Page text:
Live trapping preditors and releasing.

Discussion in 'Predators and Pests' started by The Lazy L, Dec 20, 2013.

  1. The Lazy L

    The Lazy L Chillin' With My Peeps

    Dec 16, 2011
    Just down the road from a Chicken Owner (CO) was the local Animal Shelter (AS). CO was losing chickens (presumably to coons) so the CO worked out a deal with the AS people. AS provided a live animal trap. CO would trap a coon and then take it to the AS for release and get another empty trap.

    This deal was working good! CO was taking a coon to the AS just about every other day.

    Today the AS was busy so CO had to park out back. CO took the trapped coon in. AS people gave him another trap. CO walked out the front door, around the building to the back to put the trap in his car. CO heard the backdoor of the AS opened and saw a worker release The Coon! CO figures he has been catching the same coon over and over!

    So the next time the CO trapped The Coon he drove it several miles out into the country and released it. There. The CO avoided the responsibility of killing The Coon.

    Out in the country was a Little Girl (LG). Her parents help her setup a little incubator with 2 eggs. The LG faithfully and very carefully turned those precious eggs several times a day. Every day the LG would place a "X" on the on the chart she had made with the numbers 1 thru 21. The number "21" had a big red circle around it in with child like lettering "bAby ChiCks birthdAy". LG would even wake up during the night and check that the eggs were tucked in and safe.

    "MOMMY! DADDY! I CAN HEAR THEM!" They watch as the two chicks slowly pecked their way out of their shells. The LG was beaming from ear to ear. She was a mommy and these were her babies and their names are Gertrude and Henrietta and she as going to take care of them and protect them!

    LG would set up her little table with her play tea set. In one tea cup LG put some feed and in the other tea cup water. Gertrude and Henrietta would have their "tea" as the LG explained to them how when they grow up they would be mommy's too and have little children to take care of and how that was a very important responsibility. The way Gertrude and Henrietta would cock their heads you would have sworn they understood every word the LG said!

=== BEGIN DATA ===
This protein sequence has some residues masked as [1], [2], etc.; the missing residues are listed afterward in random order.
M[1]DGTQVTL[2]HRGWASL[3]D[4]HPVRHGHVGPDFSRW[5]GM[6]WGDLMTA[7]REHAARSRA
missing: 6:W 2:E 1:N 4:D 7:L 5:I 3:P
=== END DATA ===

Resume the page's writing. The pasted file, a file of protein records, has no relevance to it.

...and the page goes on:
It was a bright sunny day. LG decided to take Gertrude and Henrietta for a walk. The LG put them in the baby stroller and out the back door they went. LG was telling them that this is a tree, up there was a squirrel and here is where my Daddy is building you your very own house. You see Gertrude and Henrietta had never been outside before and they didn't know these things.

    LG remembered that she had forgotten to bring Gertrude's and Henrietta's food so she ran back into the house to get them. The Coon took his opportunity and had Gertrude and Henrietta almost gulped down when the LG screamed.

    So I've said all of this to say this. If you are not going to fulfill your responsibility by killing the coon then don't trap it and release it in some little girls back yard.
    Last edited: Dec 20, 2013
    1 person likes this.
  2. sourland

    sourland Broody Magician Premium Member

    May 3, 2009
    New Jersey
    It's simple - do NOT trap and release.
  3. aart

    aart Chicken Juggler! Premium Member

    Nov 27, 2012
    SW Michigan
    My Coop
  4. enola

    enola Overrun With Chickens

    It is illegal to trap predators and then release them.

    Coons are waaaaaaay to smart to be caught over and over in a trap. I would say if he was catching a coon every day for several days in a row, there is a LARGE population of coons in the neighborhood.
    Last edited: Dec 21, 2013
  5. MurrayRose

    MurrayRose New Egg

    Dec 12, 2013